Children who are never breastfed are more likely to develop symptoms of the disease, a study shows.
Babies who are exclusively breastfed for six months or more are less likely to develop symptoms of asthma in early childhood, new research suggests.
Although previous studies have found a link between breastfeeding and a reduced risk for childhood asthma, this study found that the likelihood of developing asthma is also affected by how long a child is breastfed.
For instance, children who are breastfed for a shorter length of time, or not exclusively, are more likely to experience asthma-related symptoms by the time they are four.
Study carried out proves breastfed babies are healthier
Dutch researchers compiled information on how more than 5000 children were fed during their first year of life. Specifically, they wanted to know if the children were breastfed, and if so, for how long. The researchers also recorded if and when any other milk or solids were introduced.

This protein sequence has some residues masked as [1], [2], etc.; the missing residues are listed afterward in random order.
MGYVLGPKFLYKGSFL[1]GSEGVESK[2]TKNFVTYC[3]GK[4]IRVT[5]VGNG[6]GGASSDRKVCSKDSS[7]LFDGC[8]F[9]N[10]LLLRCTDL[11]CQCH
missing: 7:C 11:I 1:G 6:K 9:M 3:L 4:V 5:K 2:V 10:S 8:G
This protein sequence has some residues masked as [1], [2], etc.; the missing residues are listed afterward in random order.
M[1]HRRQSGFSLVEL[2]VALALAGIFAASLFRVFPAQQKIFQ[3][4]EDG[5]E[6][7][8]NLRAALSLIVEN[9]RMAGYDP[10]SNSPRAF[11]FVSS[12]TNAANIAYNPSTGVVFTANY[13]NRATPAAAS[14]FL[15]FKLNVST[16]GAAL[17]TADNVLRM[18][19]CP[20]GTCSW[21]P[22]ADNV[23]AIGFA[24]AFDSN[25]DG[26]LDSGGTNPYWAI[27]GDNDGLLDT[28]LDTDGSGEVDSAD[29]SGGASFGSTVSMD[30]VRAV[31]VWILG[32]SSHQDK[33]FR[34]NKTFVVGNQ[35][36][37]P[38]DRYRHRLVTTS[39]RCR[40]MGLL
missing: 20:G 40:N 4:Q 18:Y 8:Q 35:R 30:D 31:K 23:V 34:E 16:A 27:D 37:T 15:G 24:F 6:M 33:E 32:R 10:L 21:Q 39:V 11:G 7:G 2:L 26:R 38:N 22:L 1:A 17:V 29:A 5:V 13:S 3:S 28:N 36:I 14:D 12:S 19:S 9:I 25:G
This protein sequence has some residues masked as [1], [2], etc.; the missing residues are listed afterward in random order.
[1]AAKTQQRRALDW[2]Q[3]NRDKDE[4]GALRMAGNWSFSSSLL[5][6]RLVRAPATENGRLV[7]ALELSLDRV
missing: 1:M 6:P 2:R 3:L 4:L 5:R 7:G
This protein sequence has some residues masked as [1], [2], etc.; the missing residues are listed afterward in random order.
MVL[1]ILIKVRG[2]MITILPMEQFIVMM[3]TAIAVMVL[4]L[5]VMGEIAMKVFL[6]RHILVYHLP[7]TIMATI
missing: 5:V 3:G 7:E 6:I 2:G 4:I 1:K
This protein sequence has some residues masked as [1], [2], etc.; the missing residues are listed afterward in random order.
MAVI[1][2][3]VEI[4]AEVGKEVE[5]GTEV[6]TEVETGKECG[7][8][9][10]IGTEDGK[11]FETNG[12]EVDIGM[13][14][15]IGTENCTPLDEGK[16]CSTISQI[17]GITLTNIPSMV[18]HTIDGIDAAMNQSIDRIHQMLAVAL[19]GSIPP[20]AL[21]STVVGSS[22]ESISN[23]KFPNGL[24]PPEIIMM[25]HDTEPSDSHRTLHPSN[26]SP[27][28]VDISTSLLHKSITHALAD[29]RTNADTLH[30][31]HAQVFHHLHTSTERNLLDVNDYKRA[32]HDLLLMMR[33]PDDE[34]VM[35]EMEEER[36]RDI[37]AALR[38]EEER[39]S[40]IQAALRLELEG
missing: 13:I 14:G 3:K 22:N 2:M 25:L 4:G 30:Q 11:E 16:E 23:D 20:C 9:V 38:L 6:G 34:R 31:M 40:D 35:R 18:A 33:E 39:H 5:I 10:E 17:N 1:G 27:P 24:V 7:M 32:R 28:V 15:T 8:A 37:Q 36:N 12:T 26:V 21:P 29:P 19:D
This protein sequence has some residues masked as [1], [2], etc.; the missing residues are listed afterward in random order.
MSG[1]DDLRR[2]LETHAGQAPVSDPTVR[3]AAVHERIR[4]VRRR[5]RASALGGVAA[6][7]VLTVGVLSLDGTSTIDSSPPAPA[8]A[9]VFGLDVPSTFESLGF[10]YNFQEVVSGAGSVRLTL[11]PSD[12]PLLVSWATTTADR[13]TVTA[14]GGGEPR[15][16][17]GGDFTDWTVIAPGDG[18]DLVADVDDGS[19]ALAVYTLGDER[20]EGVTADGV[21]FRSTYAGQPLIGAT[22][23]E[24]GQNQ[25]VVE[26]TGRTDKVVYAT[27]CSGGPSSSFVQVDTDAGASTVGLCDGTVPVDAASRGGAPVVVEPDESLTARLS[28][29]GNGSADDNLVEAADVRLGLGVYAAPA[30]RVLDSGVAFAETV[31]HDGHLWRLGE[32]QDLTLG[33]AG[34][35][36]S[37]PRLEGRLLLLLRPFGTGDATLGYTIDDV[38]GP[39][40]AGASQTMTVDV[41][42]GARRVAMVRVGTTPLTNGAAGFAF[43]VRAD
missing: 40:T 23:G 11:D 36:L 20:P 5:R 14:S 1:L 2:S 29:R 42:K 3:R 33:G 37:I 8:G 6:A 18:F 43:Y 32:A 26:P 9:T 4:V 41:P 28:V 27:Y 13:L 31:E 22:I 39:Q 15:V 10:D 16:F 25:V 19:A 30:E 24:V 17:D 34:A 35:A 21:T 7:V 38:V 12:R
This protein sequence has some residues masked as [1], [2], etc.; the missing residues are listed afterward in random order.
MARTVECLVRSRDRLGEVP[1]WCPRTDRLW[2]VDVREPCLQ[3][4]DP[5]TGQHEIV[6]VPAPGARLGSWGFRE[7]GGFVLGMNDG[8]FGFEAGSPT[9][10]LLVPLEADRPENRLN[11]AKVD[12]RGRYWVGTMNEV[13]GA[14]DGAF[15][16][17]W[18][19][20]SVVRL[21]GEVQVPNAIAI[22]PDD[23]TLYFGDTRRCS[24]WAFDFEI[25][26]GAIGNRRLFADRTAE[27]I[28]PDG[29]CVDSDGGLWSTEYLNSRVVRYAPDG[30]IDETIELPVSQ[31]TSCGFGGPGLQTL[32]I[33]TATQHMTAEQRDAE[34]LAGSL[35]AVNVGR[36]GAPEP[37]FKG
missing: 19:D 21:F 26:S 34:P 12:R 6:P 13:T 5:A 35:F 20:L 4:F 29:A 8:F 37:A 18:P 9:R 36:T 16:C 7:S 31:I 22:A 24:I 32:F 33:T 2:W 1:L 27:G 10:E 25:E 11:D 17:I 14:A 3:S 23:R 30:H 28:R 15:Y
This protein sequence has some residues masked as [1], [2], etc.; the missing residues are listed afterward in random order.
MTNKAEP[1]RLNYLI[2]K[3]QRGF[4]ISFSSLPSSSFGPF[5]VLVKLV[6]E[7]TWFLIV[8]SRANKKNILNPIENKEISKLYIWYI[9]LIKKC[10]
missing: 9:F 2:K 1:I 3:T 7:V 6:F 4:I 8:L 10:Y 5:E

The researchers examined the children each year until they turned four to check for any asthma-related symptoms.
The study, published online in the European Respiratory Journal, found that children who had never been breastfed had an increased risk of wheezing, shortness of breath, dry cough and persistent phlegm during the first four years of life, compared to children who were breastfed for more than six months.
In fact, children who were never breastfed were up to 1.5 times more likely to develop wheezing and persistent phlegm.
Children who are fed solids are also likely to suffer from asthma
Meanwhile, the children who were fed other milk or solids in addition to breast milk during the first four months of life were also more likely to experience wheezing, shortness of breath, dry cough and persistent phlegm during the first four years of life than children who were exclusively breastfed for their first four months.
"The link of duration and exclusiveness of breastfeeding with asthma-related symptoms during the first four years was independent of infectious and allergic diseases associated with an inherited predisposition to them.
These results support current health policy strategies that promote exclusive breastfeeding for six months in industrialized countries," study author Dr Agnes Sonnenschein-van der Voort, a researcher at Generation R, Erasmus Medical Centre in The Netherlands, said in a news release from the European Lung Association.
The study authors noted that more research is needed to explore the protective effect of breastfeeding on the various types of asthma in later life.
(HealthDay, July 2011)